PubMed Abstract | CrossRef Full Text | Google Scholar

Tyanova, S., Temu, T., Sinitcyn, P., Carlson, A., Hein, M. Y., Geiger, T., et al. (2016). The Perseus computational platform for comprehensive analysis of (prote) omics data. Nat. Methods 13, 731–740.

Google Scholar

Vaidya, A., and Kale, V. P. (2015). TGF-β signaling and its role in the regulation of hematopoietic stem cells. Syst. Synth. Biol. 9, 1–10. doi: 10.1007/s11693-015-9161-2

PubMed Abstract | CrossRef Full Text | Google Scholar

van Niel, G., D’Angelo, G., and Raposo, G. (2018). Shedding light on the cell biology of extracellular vesicles. Nat. Rev. Mol. Cell Biol. 19, 213–228. doi: 10.1038/nrm.2017.125

PubMed Abstract | CrossRef Full Text | Google Scholar

Vonk, L. A., van Dooremalen, S. F. J., Liv, N., Klumperman, J., Coffer, P. J., Saris, D. B. F., et al. (2018). Mesenchymal Stromal/stem Cell-derived Extracellular Vesicles Promote Human Cartilage Regeneration In Vitro. Theranostics 8, 906–920. doi: 10.7150/thno.20746

PubMed Abstract | CrossRef Full Text | Google Scholar

Wagner, J. E. Jr., Brunstein, C. G., Boitano, A. E., DeFor, T. E., McKenna, D., Sumstad, D., et al. (2016). Phase I/II Trial of StemRegenin-1 Expanded Umbilical Cord Blood Hematopoietic Stem Cells Supports Testing as a Stand-Alone Graft. Cell Stem Cell 18, 144–155. doi: 10.1016/j.stem.2015.10.004

PubMed Abstract | CrossRef Full Text | Google Scholar

Wang, X., Dong, F., Zhang, S., Yang, W., Yu, W., Wang, Z., et al. (2018). TGF-β1 Negatively Regulates the Number and Function of Hematopoietic Stem Cells. Stem Cell Reports 11, 274–287. doi: 10.1016/j.stemcr.2018.05.017

PubMed Abstract | CrossRef Full Text | Google Scholar

Wojtowicz, E. E., Broekhuis, M. J. C., Weersing, E., Dinitzen, A., Verovskaya, E., Ausema, A., et al. (2019). MiR-125a enhances self-renewal, lifespan, and migration of murine hematopoietic stem and progenitor cell clones. Sci. Rep. 9:4785. doi: 10.1038/s41598-019-38503-z

PubMed Abstract | CrossRef Full Text | Google Scholar

Xie, H., Sun, L., Zhang, L., Liu, T., Chen, L., Zhao, A., et al. (2016). Mesenchymal Stem Cell-Derived Microvesicles Support Ex Vivo Expansion of Cord Blood-Derived CD34(+) Cells. Stem Cells Int. 2016:6493241. doi: 10.1155/2016/6493241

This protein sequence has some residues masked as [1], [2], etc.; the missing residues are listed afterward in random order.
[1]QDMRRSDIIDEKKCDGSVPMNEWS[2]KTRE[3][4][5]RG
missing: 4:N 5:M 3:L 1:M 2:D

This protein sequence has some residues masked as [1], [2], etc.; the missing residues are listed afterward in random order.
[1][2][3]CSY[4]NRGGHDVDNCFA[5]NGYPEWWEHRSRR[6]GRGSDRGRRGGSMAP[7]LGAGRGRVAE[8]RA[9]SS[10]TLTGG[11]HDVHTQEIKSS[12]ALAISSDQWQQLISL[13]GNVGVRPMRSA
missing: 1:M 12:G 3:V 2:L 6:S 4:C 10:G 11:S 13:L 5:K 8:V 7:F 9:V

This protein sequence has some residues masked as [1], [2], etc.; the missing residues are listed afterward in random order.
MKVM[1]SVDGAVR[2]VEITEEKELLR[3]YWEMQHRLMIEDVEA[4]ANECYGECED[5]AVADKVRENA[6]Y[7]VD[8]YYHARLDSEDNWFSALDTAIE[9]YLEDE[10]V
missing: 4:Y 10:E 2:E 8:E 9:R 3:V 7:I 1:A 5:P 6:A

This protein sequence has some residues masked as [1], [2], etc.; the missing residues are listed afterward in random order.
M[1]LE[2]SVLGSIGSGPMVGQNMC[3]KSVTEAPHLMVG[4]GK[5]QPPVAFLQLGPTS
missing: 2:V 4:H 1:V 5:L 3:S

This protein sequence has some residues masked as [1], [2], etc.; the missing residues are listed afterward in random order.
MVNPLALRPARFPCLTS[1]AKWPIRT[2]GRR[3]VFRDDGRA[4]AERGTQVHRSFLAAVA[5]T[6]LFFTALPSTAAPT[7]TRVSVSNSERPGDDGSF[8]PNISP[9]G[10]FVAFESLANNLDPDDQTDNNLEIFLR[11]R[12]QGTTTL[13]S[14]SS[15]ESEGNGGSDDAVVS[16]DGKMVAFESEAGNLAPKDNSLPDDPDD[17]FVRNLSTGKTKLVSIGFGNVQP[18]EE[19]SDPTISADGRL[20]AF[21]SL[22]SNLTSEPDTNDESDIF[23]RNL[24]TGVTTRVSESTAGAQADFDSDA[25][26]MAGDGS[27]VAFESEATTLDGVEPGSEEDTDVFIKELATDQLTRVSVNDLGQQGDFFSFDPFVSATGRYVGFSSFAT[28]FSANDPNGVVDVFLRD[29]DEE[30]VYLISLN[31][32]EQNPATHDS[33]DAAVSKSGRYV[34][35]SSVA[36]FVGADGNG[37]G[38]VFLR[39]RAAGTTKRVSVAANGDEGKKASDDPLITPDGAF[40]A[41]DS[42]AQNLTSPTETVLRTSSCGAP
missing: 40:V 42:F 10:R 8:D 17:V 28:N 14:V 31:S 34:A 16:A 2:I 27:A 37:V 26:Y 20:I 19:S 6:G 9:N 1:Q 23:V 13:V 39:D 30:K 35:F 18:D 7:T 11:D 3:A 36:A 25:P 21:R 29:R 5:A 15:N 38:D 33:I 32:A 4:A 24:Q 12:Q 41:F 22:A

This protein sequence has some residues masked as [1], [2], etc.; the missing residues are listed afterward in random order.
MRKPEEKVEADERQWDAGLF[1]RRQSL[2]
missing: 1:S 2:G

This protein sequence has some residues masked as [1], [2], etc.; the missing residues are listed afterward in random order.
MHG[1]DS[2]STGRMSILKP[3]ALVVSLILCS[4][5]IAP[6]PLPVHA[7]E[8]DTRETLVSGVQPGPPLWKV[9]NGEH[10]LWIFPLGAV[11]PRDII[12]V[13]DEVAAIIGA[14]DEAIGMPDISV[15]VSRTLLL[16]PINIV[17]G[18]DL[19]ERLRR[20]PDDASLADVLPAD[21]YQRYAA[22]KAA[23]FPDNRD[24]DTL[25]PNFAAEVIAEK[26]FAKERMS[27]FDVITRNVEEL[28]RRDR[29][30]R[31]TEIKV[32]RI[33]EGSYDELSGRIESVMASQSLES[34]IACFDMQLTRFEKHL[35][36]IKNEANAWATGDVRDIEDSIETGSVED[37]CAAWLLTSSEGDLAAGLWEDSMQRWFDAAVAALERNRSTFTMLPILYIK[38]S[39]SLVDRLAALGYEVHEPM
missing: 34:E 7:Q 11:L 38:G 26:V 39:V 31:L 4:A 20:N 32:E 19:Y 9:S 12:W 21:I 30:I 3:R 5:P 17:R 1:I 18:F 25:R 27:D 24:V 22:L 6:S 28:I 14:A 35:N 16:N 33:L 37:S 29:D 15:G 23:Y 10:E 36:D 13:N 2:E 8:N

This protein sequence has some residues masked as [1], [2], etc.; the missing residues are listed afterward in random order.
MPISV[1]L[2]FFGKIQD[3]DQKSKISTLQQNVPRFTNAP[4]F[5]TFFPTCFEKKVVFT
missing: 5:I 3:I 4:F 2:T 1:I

PubMed Abstract | CrossRef Full Text | Google Scholar

Keywords: extracellular vesicles, BMSCs, HSPC expansion, transplantation, hematopoietic niche, intercellular communication, EV cargo

Citation: Ghebes CA, Morhayim J, Kleijer M, Koroglu M, Erkeland SJ, Hoogenboezem R, Bindels E, van Alphen FPJ, van den Biggelaar M, Nolte MA, van der Eerden BCJ, Braakman E, Voermans C and van de Peppel J (2021) Extracellular Vesicles Derived From Adult and Fetal Bone Marrow Mesenchymal Stromal Cells Differentially Promote ex vivo Expansion of Hematopoietic Stem and Progenitor Cells. Front. Bioeng. Biotechnol. 9:640419. doi: 10.3389/fbioe.2021.640419

Received: 11 December 2020; Accepted: 02 February 2021;
Published: 25 February 2021.

Edited by:

Ornella Parolini, Catholic University of the Sacred Heart, Italy

Reviewed by:

Pavel Makarevich, Lomonosov Moscow State University, Russia
Elisabeth Ferreira, University of Arkansas for Medical Sciences, United States

Copyright © 2021 Ghebes, Morhayim, Kleijer, Koroglu, Erkeland, Hoogenboezem, Bindels, van Alphen, van den Biggelaar, Nolte, van der Eerden, Braakman, Voermans and van de Peppel. This is an open-access article distributed under the terms of the Creative Commons Attribution License (CC BY). The use, distribution or reproduction in other forums is permitted, provided the original author(s) and the copyright owner(s) are credited and that the original publication in this journal is cited, in accordance with accepted academic practice. No use, distribution or reproduction is permitted which does not comply with these terms.

*Correspondence: Carlijn Voermans,; Jeroen van de Peppel,

These authors have contributed equally to this work